Tracy Barrett is the author of numerous books and magazine articles for young readers. She holds a Bachelor's Degree with honors in Classics-Archaeology from Brown University and an M.A. and Ph.D. in Medieval Italian Literature from the University of California, Berkeley. Her scholarly interests in the ancient and medieval worlds overlap in her fiction and nonfiction works. A grant from the National Endowment for the Humanities to study medieval women writers led to the writing of her first novel, the award-winning Anna of Byzantium (Delacorte). Her most recent publications are The Song of Orpheus: The Greatest Greek Myths You Never Heard, a collection of little-known Greek myths; a retelling of Cinderella entitled The Stepsister's Tale; and the popular middle grade series The Sherlock Files. From 1999 to 2009, Tracy Barrett was the Regional Advisor for the Tennessee and Kentucky SCBWI regions. She is now SCBWI's Regional Advisor Coordinator.
Tracy shares about her own journey to self-publishing. She has twenty books that were traditionally published, and then wrote the middle grade book Song of Orpheus: The Greatest Greek Myths You've Never Heard. She worked with her agent to revise, and then they tried to get it acquired by a traditional publisher -- it came close, but didn't find a home.
But Tracy and her agent believed in the book, so they decided to do "agent-assisted self-publishing."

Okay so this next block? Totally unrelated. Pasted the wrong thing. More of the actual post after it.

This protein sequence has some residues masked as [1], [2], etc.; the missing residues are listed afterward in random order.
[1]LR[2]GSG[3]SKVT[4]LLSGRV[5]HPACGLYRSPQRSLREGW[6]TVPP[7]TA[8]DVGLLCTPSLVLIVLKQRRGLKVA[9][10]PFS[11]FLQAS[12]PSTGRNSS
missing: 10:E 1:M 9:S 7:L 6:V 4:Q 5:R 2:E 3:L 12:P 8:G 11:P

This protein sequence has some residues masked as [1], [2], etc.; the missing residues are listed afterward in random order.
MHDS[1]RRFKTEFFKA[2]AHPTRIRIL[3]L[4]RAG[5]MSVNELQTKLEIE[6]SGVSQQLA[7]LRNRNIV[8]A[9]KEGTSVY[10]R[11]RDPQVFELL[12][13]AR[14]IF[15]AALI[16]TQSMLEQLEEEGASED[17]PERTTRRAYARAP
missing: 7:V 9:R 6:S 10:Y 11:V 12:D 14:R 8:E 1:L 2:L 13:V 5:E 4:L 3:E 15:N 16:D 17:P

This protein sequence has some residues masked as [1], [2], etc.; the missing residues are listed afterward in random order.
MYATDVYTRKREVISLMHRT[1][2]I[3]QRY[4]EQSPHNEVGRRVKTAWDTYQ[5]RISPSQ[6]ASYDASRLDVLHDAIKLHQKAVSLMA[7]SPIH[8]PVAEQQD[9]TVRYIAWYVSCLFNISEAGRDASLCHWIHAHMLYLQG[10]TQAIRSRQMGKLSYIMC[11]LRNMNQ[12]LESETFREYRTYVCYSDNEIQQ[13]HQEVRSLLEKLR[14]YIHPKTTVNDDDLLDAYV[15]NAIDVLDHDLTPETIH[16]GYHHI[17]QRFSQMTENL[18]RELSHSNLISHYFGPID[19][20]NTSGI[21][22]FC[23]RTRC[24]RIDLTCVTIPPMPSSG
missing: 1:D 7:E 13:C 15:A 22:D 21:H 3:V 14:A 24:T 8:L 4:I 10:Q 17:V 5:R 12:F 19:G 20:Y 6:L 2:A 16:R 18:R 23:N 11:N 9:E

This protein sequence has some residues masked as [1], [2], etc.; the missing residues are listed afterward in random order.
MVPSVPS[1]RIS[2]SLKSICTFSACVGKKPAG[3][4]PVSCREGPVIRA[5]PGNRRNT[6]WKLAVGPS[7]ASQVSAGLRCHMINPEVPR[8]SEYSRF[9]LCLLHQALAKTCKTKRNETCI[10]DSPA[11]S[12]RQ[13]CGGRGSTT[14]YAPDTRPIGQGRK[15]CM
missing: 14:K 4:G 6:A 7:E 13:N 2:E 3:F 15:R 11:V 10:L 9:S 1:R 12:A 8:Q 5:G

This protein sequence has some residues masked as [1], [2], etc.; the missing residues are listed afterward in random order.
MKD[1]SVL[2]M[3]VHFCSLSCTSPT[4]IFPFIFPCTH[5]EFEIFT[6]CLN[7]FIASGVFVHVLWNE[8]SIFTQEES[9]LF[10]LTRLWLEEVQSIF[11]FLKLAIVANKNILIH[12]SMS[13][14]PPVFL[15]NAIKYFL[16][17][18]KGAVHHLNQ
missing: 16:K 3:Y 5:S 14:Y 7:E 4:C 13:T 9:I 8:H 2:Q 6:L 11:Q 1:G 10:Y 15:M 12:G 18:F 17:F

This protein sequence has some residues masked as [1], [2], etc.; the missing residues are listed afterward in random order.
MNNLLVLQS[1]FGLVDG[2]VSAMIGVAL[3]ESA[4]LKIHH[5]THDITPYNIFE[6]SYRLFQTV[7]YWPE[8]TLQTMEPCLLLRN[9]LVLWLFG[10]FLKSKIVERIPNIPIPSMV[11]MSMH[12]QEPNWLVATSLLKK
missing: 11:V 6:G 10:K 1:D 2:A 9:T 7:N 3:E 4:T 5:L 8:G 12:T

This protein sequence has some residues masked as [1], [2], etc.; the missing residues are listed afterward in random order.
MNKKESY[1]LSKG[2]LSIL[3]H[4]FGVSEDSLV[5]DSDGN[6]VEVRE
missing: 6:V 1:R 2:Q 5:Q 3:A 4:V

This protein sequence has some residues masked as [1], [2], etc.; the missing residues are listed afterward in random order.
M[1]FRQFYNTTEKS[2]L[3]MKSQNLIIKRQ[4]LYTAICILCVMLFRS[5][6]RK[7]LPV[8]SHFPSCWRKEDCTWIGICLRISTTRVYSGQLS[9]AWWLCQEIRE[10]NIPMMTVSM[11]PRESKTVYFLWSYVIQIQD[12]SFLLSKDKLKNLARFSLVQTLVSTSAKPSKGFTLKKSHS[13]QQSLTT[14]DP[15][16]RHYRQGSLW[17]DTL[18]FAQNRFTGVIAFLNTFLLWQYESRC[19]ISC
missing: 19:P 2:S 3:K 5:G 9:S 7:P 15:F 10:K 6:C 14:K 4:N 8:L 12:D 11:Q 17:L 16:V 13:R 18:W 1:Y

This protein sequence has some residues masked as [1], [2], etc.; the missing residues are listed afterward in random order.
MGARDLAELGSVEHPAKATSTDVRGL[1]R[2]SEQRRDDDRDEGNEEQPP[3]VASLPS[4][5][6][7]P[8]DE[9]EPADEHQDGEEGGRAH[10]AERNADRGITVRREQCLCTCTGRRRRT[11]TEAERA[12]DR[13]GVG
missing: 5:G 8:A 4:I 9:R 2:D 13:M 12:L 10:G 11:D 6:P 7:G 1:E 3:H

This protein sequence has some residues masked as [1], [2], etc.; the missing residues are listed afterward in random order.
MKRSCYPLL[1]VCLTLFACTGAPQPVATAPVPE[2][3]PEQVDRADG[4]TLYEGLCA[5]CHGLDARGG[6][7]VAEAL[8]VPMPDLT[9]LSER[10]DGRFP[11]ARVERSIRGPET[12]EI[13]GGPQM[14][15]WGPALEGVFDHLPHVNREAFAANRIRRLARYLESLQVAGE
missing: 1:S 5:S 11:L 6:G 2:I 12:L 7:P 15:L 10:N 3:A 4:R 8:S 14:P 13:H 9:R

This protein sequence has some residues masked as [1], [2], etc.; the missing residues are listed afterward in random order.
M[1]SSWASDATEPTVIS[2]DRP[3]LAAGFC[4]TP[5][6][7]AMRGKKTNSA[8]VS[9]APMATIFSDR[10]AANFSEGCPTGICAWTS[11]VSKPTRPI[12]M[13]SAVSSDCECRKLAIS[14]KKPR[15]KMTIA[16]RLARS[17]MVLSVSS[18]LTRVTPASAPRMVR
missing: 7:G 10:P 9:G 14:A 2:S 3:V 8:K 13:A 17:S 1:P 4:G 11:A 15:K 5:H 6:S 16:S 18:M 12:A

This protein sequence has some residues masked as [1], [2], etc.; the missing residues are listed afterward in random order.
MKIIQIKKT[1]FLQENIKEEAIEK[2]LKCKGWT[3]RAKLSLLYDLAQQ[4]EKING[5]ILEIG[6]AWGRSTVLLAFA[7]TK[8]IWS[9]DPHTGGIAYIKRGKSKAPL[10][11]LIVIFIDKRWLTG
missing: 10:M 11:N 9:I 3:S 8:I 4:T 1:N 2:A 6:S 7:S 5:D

Tracy cautions us that there's no one "right way" to self-publish, and explains that her session is less about mechanics and more about philosophy -- is your project a good one for self-publishing? And what elements to consider when making that decision.
She explains that among the criteria she used to decide to self-publish:
The book had appeal to a narrow interest group (kids who love Greek myths),
Could she make back her investment (maybe by doing school visits),
And was she able to pay professionals for what she couldn't -- or didn't -- want to do.
Tracy surveyed other self-published authors to put together her presentation, including Rajdeep Paulus, Dawn Rae Miller, Darcy Pattison, Chris Eboch, Sophie Davis, and JoAnn Early Macken.
She runs down the services self-publishing requires:
Formatting (print and ebook platforms require different formats)
Production (printing, binding, etc.)
and tells us how she hired someone to help her with formatting, cover art, cover design, and copy editing.
"I was a copy editor but I didn't copy-edit my own book. That's like a surgeon taking out their own appendix."
With lists of common reasons to self-publish (including creative control and higher percentage of sale price) and major drawbacks (including most bookstores won't carry self-published books and it's hard to get reviews from major publications), Tracy's session is packed with information, resources, and tips.
Here's a great one:
Kirkus will, for a fee, review self-published books. Then they'll send you the honest review, and ask if you want them to publish that review. Interestingly, 90% of the authors who self-publish choose to not have their reviews published…
A great reminder that no matter how you publish, you have to aim to put out the best book possible.